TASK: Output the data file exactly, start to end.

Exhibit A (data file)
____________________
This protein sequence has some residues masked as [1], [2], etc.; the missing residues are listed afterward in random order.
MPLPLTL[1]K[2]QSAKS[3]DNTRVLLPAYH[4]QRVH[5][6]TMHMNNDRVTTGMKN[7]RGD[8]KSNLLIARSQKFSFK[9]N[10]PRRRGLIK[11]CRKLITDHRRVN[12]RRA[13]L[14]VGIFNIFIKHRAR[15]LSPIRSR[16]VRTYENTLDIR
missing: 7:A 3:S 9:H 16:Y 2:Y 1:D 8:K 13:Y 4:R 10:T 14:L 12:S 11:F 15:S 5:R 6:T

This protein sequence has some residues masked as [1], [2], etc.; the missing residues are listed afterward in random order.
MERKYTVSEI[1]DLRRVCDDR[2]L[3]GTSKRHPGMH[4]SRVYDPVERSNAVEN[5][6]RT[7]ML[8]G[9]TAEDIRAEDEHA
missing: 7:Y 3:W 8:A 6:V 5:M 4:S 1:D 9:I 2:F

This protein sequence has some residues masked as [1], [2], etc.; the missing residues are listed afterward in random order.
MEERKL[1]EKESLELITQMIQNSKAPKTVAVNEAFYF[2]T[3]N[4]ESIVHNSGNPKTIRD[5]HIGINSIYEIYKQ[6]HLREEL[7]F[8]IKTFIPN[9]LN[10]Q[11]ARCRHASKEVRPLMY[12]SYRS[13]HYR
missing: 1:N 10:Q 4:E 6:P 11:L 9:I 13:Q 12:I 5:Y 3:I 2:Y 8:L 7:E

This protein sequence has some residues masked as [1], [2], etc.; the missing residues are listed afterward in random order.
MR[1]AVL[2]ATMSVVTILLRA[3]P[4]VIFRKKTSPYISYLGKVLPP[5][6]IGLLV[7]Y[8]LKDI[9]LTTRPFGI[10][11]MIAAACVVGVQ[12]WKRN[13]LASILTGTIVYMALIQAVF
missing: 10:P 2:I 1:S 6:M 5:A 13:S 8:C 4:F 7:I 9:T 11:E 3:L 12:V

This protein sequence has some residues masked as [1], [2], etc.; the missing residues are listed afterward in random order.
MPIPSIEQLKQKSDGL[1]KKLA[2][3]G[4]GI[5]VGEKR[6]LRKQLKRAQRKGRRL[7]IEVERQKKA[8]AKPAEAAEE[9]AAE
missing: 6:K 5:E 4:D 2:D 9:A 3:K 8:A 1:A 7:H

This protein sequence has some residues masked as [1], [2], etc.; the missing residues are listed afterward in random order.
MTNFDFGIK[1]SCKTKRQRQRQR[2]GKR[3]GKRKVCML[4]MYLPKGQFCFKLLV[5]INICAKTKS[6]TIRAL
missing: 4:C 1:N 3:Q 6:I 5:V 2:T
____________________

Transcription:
This protein sequence has some residues masked as [1], [2], etc.; the missing residues are listed afterward in random order.
MPLPLTL[1]K[2]QSAKS[3]DNTRVLLPAYH[4]QRVH[5][6]TMHMNNDRVTTGMKN[7]RGD[8]KSNLLIARSQKFSFK[9]N[10]PRRRGLIK[11]CRKLITDHRRVN[12]RRA[13]L[14]VGIFNIFIKHRAR[15]LSPIRSR[16]VRTYENTLDIR
missing: 7:A 3:S 9:H 16:Y 2:Y 1:D 8:K 13:Y 4:R 10:T 14:L 12:S 11:F 15:S 5:R 6:T

This protein sequence has some residues masked as [1], [2], etc.; the missing residues are listed afterward in random order.
MERKYTVSEI[1]DLRRVCDDR[2]L[3]GTSKRHPGMH[4]SRVYDPVERSNAVEN[5][6]RT[7]ML[8]G[9]TAEDIRAEDEHA
missing: 7:Y 3:W 8:A 6:V 5:M 4:S 1:D 9:I 2:F

This protein sequence has some residues masked as [1], [2], etc.; the missing residues are listed afterward in random order.
MEERKL[1]EKESLELITQMIQNSKAPKTVAVNEAFYF[2]T[3]N[4]ESIVHNSGNPKTIRD[5]HIGINSIYEIYKQ[6]HLREEL[7]F[8]IKTFIPN[9]LN[10]Q[11]ARCRHASKEVRPLMY[12]SYRS[13]HYR
missing: 1:N 10:Q 4:E 6:P 11:L 9:I 13:Q 12:I 5:Y 3:I 2:Y 8:L 7:E

This protein sequence has some residues masked as [1], [2], etc.; the missing residues are listed afterward in random order.
MR[1]AVL[2]ATMSVVTILLRA[3]P[4]VIFRKKTSPYISYLGKVLPP[5][6]IGLLV[7]Y[8]LKDI[9]LTTRPFGI[10][11]MIAAACVVGVQ[12]WKRN[13]LASILTGTIVYMALIQAVF
missing: 10:P 2:I 1:S 6:M 5:A 13:S 8:C 4:F 7:I 9:T 11:E 3:L 12:V

This protein sequence has some residues masked as [1], [2], etc.; the missing residues are listed afterward in random order.
MPIPSIEQLKQKSDGL[1]KKLA[2][3]G[4]GI[5]VGEKR[6]LRKQLKRAQRKGRRL[7]IEVERQKKA[8]AKPAEAAEE[9]AAE
missing: 6:K 5:E 4:D 2:D 9:A 3:K 8:A 1:A 7:H

This protein sequence has some residues masked as [1], [2], etc.; the missing residues are listed afterward in random order.
MTNFDFGIK[1]SCKTKRQRQRQR[2]GKR[3]GKRKVCML[4]MYLPKGQFCFKLLV[5]INICAKTKS[6]TIRAL
missing: 4:C 1:N 3:Q 6:I 5:V 2:T